NEPAL: An official at Nepal’s Pokhara International Airport revealed that the airport, where the plane carrying 72 passengers crashed minutes before landing, did not have a functioning landing guiding system that helps planes land safely on runways.
Pilots who struggle with visibility are assisted in maintaining visual contact with the ground and any obstacles in their way by a landing guiding system or instrument landing system.
A spokesperson for Nepal’s Civil Aviation Authority, Jagannath Niroula, told a news agency that the situation won’t change until February 26, 56 days after the airport opened for business.
China helped build the airport as a part of the infrastructure project for the Belt and Road Initiative (BRI).
The Nepali government entered into a $215.96 million soft loan agreement with Beijing in 2016 to construct the airport in the tourist city.
Even though the instrument landing system was still inoperable at the time of the crash, according to reports, Sunday’s conditions were favorable, with low winds and clear skies.
An expert suggested that a “notorious bad air safety culture” in Nepal and the absence of an instrument landing system might have been “contributory causes” of the accident. He said that pilots have trouble seeing in the air since mountains surround Nepal.
Amit Singh, an experienced pilot and the founder of India’s Safety Matters Foundation, told the news agency that flying in Nepal becomes challenging if the pilots don’t have navigational aids.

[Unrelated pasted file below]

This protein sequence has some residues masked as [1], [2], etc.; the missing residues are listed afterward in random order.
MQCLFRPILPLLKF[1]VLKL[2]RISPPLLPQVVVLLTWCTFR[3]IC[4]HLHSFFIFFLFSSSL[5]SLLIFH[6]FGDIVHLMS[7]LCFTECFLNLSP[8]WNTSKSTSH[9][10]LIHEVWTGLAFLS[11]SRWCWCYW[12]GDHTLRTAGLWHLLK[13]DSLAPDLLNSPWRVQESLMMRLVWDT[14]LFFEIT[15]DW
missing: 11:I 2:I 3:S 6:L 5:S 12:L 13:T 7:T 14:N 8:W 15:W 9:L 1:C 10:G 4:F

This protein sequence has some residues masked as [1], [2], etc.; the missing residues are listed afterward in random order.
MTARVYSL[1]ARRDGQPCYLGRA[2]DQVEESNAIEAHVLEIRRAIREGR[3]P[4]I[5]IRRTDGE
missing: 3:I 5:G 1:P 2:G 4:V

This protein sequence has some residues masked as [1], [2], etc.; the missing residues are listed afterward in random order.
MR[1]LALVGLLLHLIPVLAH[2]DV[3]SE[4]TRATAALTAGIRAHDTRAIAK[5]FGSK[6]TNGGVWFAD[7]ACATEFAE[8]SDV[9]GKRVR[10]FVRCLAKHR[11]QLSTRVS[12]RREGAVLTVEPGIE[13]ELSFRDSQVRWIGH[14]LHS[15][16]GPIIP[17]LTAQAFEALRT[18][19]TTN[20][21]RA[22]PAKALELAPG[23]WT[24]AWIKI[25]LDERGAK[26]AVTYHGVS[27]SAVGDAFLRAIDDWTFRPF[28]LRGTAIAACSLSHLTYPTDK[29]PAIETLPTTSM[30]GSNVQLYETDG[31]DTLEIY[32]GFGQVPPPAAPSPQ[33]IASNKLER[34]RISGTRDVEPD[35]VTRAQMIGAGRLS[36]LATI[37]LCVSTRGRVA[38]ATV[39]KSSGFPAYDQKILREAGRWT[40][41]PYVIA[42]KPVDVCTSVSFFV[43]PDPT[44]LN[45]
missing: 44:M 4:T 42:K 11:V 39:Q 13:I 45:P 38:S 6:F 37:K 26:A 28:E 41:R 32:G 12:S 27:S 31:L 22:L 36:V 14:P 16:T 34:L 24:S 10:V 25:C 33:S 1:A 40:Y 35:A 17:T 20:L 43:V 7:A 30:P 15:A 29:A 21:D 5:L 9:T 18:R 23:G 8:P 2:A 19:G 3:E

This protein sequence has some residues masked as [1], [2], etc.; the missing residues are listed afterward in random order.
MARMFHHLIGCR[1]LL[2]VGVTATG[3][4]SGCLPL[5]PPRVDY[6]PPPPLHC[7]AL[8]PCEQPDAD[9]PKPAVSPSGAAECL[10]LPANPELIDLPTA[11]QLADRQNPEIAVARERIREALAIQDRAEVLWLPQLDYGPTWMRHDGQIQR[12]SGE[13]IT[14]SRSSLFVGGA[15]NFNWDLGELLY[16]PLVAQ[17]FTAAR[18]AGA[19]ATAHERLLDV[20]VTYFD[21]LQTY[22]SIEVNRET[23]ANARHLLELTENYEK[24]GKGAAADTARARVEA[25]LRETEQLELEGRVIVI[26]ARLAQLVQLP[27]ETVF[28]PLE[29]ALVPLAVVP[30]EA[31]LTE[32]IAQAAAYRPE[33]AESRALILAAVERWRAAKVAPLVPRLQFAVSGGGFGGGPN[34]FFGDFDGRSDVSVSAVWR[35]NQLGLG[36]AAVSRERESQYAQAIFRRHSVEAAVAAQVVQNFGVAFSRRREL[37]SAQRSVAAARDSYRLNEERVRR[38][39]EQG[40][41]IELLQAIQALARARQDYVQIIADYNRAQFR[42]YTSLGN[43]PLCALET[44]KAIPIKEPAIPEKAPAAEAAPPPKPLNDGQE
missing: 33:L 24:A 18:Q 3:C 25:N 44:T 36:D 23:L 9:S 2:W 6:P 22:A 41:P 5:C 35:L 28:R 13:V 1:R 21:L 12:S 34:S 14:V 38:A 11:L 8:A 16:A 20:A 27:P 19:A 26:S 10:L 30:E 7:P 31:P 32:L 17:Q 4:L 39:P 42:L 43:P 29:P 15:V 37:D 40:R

Singh explained that the lack of navigational aids puts an extra workload on the pilots whenever they experience problems during a flight.
He added that the lack of an instrument landing system demonstrates Nepal’s inadequate air safety culture.
Even though the reason for the crash is still unknown, based on the videos of the plane’s final moments before the crash, it is believed that the ill-fated plane entered a stall.
The flight data and voice recorder in the cockpit of the twin-engine ATR 72-500 aircraft were retrieved by investigators from the crash site on Monday.
According to Yeti Airlines, the flight data recorder will be sent to France, and the cockpit voice recorder will be analysed by investigators locally. The crash investigation has received assistance from French experts.
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